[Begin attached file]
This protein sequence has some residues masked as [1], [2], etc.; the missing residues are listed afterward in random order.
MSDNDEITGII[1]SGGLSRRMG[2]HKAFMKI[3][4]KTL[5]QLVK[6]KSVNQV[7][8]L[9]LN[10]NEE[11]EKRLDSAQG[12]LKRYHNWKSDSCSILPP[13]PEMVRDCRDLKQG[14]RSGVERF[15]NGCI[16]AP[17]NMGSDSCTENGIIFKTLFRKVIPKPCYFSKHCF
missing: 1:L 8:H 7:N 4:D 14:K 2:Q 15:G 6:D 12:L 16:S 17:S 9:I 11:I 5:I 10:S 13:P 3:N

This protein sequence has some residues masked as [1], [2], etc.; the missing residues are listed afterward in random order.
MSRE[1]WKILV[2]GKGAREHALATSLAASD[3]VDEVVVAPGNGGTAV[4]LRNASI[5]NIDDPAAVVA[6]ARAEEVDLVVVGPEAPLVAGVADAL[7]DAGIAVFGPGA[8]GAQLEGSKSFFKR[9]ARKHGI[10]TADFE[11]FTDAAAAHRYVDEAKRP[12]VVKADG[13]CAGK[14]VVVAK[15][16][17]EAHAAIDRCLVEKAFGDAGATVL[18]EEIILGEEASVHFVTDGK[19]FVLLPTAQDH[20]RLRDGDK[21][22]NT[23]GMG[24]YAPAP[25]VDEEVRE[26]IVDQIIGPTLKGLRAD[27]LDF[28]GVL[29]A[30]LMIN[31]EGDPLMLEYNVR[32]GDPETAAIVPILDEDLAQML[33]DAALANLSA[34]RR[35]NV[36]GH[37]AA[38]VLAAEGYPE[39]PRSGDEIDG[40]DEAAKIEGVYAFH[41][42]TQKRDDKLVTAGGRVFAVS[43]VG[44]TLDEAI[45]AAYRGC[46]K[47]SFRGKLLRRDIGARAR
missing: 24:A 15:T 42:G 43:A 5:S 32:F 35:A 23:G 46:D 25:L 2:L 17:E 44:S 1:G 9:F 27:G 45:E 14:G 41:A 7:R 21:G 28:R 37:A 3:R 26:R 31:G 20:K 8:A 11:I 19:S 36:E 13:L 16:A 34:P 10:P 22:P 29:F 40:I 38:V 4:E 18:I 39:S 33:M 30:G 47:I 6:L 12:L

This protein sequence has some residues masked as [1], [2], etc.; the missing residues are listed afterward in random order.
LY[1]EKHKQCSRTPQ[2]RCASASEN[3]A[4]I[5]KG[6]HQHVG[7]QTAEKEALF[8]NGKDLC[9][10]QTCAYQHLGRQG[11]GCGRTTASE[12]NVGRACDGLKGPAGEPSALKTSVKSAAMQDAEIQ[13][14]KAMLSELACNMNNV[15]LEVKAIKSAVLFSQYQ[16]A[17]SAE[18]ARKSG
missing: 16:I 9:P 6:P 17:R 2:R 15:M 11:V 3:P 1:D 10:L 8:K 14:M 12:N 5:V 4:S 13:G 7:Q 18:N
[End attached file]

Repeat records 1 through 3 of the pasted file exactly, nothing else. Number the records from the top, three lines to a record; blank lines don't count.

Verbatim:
This protein sequence has some residues masked as [1], [2], etc.; the missing residues are listed afterward in random order.
MSDNDEITGII[1]SGGLSRRMG[2]HKAFMKI[3][4]KTL[5]QLVK[6]KSVNQV[7][8]L[9]LN[10]NEE[11]EKRLDSAQG[12]LKRYHNWKSDSCSILPP[13]PEMVRDCRDLKQG[14]RSGVERF[15]NGCI[16]AP[17]NMGSDSCTENGIIFKTLFRKVIPKPCYFSKHCF
missing: 1:L 8:H 7:N 4:D 14:K 2:Q 15:G 6:D 12:L 16:S 17:S 9:I 11:I 5:I 10:S 13:P 3:N

This protein sequence has some residues masked as [1], [2], etc.; the missing residues are listed afterward in random order.
MSRE[1]WKILV[2]GKGAREHALATSLAASD[3]VDEVVVAPGNGGTAV[4]LRNASI[5]NIDDPAAVVA[6]ARAEEVDLVVVGPEAPLVAGVADAL[7]DAGIAVFGPGA[8]GAQLEGSKSFFKR[9]ARKHGI[10]TADFE[11]FTDAAAAHRYVDEAKRP[12]VVKADG[13]CAGK[14]VVVAK[15][16][17]EAHAAIDRCLVEKAFGDAGATVL[18]EEIILGEEASVHFVTDGK[19]FVLLPTAQDH[20]RLRDGDK[21][22]NT[23]GMG[24]YAPAP[25]VDEEVRE[26]IVDQIIGPTLKGLRAD[27]LDF[28]GVL[29]A[30]LMIN[31]EGDPLMLEYNVR[32]GDPETAAIVPILDEDLAQML[33]DAALANLSA[34]RR[35]NV[36]GH[37]AA[38]VLAAEGYPE[39]PRSGDEIDG[40]DEAAKIEGVYAFH[41][42]TQKRDDKLVTAGGRVFAVS[43]VG[44]TLDEAI[45]AAYRGC[46]K[47]SFRGKLLRRDIGARAR
missing: 24:A 15:T 42:G 43:A 5:S 32:F 35:A 23:G 46:D 25:L 2:L 17:E 44:S 1:G 9:F 27:G 45:E 14:G 41:A 7:R 21:G 28:R 37:A 3:R 26:R 31:G 20:K 8:A 11:I 19:S 36:E 13:L 16:A 34:P 10:P 22:P 29:F 40:I 38:V 4:E 18:I 39:S 33:M 30:G 47:I 6:L 12:L

This protein sequence has some residues masked as [1], [2], etc.; the missing residues are listed afterward in random order.
LY[1]EKHKQCSRTPQ[2]RCASASEN[3]A[4]I[5]KG[6]HQHVG[7]QTAEKEALF[8]NGKDLC[9][10]QTCAYQHLGRQG[11]GCGRTTASE[12]NVGRACDGLKGPAGEPSALKTSVKSAAMQDAEIQ[13][14]KAMLSELACNMNNV[15]LEVKAIKSAVLFSQYQ[16]A[17]SAE[18]ARKSG
missing: 16:I 9:P 6:P 17:R 2:R 15:M 11:V 3:P 1:D 10:L 8:K 14:M 12:N 5:V 4:S 13:G 7:Q 18:N